Electrocauterization is a routine surgical procedure. A surgeon or doctor uses electricity to heat tissue in order to:
- prevent or stop bleeding after an injury or during surgery
- remove abnormal tissue growth
- prevent infection
The treatment has a number of uses.
A surgeon may use this technique to cut through soft tissue during surgery so they can gain access to a particular site. Electrocauterization allows your surgeon to seal off blood vessels that are bleeding during surgery. Sealing off blood vessels helps prevent blood loss and keeps the site clean.
This method is sometimes used to remove abnormal tissue growth, such as a tumor. This approach is common for growths located in sensitive areas that are difficult to reach, such as your brain.
If you get frequent nosebleeds, they’re likely being caused by an exposed blood vessel in your nose. Your doctor may recommend this type of treatment even if your nose isn’t bleeding at the time you seek medical advice.
This technique is frequently used to treat genital warts or warts on other areas of the body. Wart removal usually only requires one treatment.
No special preparation is needed for this procedure. In the case of excessive bleeding, your doctor may take a blood sample to test for anemia or a clotting disorder. Frequent nosebleeds are one example of excessive bleeding.
Several days before your surgery, your doctor may tell you to stop taking blood-thinning medications such as:
Your doctor will tell you not to eat or drink anything after midnight the night before your procedure. You should also try to avoid smoking on the days leading up to your surgery.
Although electrocauterization is often used during minor surgeries, it’s a specialized form of treatment.
Before the surgery, your doctor will place a grounding pad on your body, usually on your thigh. This will protect you from harmful effects of the electric current. They’ll clean your skin at the site of the surgery and coat it with gel to prevent burns.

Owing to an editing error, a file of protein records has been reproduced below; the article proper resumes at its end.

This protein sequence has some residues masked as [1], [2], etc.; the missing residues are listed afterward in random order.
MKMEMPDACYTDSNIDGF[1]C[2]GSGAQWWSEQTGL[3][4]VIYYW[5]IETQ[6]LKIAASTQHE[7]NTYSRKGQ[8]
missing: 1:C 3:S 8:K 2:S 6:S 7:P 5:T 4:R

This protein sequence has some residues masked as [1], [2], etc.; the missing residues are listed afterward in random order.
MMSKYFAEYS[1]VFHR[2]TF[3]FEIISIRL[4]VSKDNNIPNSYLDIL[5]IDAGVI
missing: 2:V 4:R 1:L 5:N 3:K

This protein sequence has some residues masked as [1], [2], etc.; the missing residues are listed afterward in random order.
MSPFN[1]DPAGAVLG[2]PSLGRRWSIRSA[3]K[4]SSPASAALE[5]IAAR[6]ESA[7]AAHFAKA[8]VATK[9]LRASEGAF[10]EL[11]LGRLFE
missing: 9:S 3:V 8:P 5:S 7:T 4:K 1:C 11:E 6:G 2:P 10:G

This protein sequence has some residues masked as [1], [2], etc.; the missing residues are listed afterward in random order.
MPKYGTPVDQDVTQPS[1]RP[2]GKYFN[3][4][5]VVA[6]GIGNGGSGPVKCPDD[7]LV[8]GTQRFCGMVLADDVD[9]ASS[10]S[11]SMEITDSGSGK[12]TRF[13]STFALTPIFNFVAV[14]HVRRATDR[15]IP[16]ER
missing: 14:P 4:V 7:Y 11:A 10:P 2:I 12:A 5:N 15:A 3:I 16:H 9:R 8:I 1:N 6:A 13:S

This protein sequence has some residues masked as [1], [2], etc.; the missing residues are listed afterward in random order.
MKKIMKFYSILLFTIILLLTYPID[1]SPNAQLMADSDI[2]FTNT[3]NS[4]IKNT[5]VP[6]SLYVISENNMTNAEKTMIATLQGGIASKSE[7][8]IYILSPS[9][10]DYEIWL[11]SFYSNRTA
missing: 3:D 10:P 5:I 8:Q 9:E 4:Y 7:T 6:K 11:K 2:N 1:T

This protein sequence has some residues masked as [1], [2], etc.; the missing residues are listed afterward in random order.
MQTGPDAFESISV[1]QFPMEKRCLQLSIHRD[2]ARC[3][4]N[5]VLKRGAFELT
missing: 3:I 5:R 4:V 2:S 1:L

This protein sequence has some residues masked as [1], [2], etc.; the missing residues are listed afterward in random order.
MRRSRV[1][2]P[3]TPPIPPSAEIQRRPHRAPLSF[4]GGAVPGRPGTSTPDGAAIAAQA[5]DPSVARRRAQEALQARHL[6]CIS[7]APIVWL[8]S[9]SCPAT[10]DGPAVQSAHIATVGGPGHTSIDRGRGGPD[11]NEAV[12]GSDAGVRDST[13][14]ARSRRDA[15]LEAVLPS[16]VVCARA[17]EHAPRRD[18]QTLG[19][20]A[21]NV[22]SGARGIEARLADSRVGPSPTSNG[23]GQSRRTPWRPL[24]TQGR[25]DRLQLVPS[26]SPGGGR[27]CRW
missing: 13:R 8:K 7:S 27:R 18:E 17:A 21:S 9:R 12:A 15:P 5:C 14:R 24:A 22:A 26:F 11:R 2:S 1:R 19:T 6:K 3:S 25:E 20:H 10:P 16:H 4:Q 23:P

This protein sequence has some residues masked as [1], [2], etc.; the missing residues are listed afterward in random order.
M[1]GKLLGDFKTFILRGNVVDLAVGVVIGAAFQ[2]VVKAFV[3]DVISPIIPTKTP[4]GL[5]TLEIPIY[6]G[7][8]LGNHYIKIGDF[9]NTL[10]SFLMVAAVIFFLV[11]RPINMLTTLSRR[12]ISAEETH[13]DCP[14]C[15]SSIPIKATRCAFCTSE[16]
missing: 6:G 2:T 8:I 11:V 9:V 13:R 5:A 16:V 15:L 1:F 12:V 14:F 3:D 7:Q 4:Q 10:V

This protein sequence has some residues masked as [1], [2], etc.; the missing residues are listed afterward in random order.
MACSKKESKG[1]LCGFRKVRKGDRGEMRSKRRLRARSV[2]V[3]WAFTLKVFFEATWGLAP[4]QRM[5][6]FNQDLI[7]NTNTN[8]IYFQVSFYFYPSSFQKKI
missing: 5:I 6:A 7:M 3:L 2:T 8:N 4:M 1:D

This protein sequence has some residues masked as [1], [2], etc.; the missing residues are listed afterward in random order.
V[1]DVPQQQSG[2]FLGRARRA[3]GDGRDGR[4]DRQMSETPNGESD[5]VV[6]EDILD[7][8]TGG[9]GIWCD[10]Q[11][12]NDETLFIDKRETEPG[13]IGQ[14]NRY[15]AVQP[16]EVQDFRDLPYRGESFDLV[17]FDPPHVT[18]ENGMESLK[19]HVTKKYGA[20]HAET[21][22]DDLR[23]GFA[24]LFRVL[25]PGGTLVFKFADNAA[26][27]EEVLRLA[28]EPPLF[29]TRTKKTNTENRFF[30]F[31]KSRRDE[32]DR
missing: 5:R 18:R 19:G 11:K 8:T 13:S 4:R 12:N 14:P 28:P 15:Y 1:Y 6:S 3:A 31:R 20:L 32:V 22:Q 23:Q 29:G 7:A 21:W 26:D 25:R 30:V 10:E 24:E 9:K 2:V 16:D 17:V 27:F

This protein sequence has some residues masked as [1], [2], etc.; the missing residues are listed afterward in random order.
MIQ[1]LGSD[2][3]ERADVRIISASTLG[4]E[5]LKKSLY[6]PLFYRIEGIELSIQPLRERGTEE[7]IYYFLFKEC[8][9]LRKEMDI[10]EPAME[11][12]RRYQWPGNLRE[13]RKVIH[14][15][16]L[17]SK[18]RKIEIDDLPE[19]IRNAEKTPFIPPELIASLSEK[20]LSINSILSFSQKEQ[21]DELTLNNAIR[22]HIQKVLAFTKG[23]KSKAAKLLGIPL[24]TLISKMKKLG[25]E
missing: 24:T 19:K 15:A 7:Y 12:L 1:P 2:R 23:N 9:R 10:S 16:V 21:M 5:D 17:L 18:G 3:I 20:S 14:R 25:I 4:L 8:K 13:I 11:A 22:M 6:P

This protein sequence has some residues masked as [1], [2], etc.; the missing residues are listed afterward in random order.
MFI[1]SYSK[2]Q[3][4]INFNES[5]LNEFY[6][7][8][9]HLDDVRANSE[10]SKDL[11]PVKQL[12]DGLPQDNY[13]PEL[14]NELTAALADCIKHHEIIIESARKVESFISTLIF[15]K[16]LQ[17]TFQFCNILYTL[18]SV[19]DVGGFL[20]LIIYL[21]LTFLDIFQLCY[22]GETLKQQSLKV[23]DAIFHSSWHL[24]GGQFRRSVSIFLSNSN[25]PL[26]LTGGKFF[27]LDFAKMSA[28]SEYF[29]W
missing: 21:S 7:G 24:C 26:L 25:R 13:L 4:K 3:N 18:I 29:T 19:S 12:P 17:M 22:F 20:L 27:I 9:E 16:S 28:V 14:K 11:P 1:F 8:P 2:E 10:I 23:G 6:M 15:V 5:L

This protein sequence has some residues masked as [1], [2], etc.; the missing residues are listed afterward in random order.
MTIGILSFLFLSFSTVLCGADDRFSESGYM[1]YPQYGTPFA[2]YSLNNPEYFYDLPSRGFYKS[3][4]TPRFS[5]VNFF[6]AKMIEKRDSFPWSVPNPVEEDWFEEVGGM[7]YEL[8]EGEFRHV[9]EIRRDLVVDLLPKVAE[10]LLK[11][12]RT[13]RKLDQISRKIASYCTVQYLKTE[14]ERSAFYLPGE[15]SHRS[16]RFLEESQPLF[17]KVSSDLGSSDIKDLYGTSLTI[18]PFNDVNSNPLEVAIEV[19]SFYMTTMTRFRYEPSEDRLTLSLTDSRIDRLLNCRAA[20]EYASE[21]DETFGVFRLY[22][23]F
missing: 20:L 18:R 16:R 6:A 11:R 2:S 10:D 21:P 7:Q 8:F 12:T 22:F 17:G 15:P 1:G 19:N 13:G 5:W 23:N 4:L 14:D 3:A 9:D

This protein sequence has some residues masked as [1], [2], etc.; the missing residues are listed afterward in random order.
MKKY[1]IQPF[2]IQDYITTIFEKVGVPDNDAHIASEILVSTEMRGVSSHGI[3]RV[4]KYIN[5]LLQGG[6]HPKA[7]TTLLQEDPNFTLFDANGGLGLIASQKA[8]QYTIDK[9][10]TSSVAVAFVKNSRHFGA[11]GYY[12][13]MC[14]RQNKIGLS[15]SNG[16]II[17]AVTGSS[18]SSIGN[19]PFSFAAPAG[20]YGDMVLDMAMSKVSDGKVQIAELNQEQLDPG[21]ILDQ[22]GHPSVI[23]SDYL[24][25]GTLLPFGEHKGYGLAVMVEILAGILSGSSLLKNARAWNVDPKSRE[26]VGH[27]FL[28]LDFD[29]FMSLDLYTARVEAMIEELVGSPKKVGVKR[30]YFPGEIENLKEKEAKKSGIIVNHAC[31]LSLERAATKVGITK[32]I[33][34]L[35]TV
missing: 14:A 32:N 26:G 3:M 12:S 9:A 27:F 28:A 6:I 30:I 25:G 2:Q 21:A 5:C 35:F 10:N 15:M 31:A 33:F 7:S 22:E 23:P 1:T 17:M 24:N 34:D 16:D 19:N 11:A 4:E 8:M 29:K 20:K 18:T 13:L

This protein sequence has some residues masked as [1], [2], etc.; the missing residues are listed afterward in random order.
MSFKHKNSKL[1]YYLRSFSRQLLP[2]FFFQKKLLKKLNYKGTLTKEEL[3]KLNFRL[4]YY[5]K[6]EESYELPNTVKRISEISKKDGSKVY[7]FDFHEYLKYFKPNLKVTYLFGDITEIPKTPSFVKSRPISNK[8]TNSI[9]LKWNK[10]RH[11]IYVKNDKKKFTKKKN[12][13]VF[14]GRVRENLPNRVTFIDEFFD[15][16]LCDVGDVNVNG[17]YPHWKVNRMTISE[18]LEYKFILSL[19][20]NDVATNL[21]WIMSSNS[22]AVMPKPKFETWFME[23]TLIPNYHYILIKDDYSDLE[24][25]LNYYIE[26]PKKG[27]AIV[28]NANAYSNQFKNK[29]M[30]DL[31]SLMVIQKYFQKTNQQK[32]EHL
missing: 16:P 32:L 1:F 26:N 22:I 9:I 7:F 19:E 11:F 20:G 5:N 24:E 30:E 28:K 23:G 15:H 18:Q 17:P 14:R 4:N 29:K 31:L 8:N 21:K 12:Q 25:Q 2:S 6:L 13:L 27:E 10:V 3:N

You’ll be given a local or general anesthetic, depending on the type and extent of the surgery. Your surgeon will use a small probe with a mild electric current running through it to seal or destroy tissue.
The electric current doesn’t enter your body during surgery. Only the heated tip of the probe comes into contact with tissue. The heat seals or removes the tissue it touches.
The treatment itself has minimal risks. Risks of electrocauterization may include:
- slight bleeding
- infection; your doctor may give you antibiotics to reduce this risk
- pain or mild discomfort; your doctor may prescribe you pain medication for after the procedure
Tell your doctor if you have a pacemaker or prosthetic joint before undergoing this treatment.
Risks of anesthetics
Most healthy people don’t have any problems with general anesthesia. However, there’s a small risk of long-term complications. These risks largely depend on your general health and the type of procedure you’re undergoing.
Some factors that may increase your risk of complications include:
- medical conditions involving your lungs, kidneys, or heart
- family history of adverse reactions to anesthesia
- sleep apnea
- allergies to food or medications
- alcohol use
If you have these factors or are older, you may be more at risk for rare complications:
- heart attack
- a lung infection, such as bronchitis or pneumonia
- temporary mental confusion
According to the Mayo Clinic, about 1 to 2 people out of every 10,000 wake briefly while under the effects of general anesthesia. If this happens, you may be aware of your surroundings, but you typically won’t feel any pain. It’s rare to feel severe pain. However, this can lead to long-term psychological problems.
Factors that may increase the risk of this happening can include:
Electrocauterization should effectively stop bleeding if it’s used during surgery or after an injury. After surgery, you may notice swelling, redness, and mild pain. Depending on the surgery performed, you may develop scar tissue afterward.
In treatment of a tumor or wart, all abnormal tissue growth will be removed. The heat from the probe should sterilize the site. Typically, there’s no need for stitches.
Your recovery time after treatment will depend on the size of the treated area and the amount of tissue removed. Healing usually takes place within two to four weeks. It may take longer if a large area of tissue has been treated.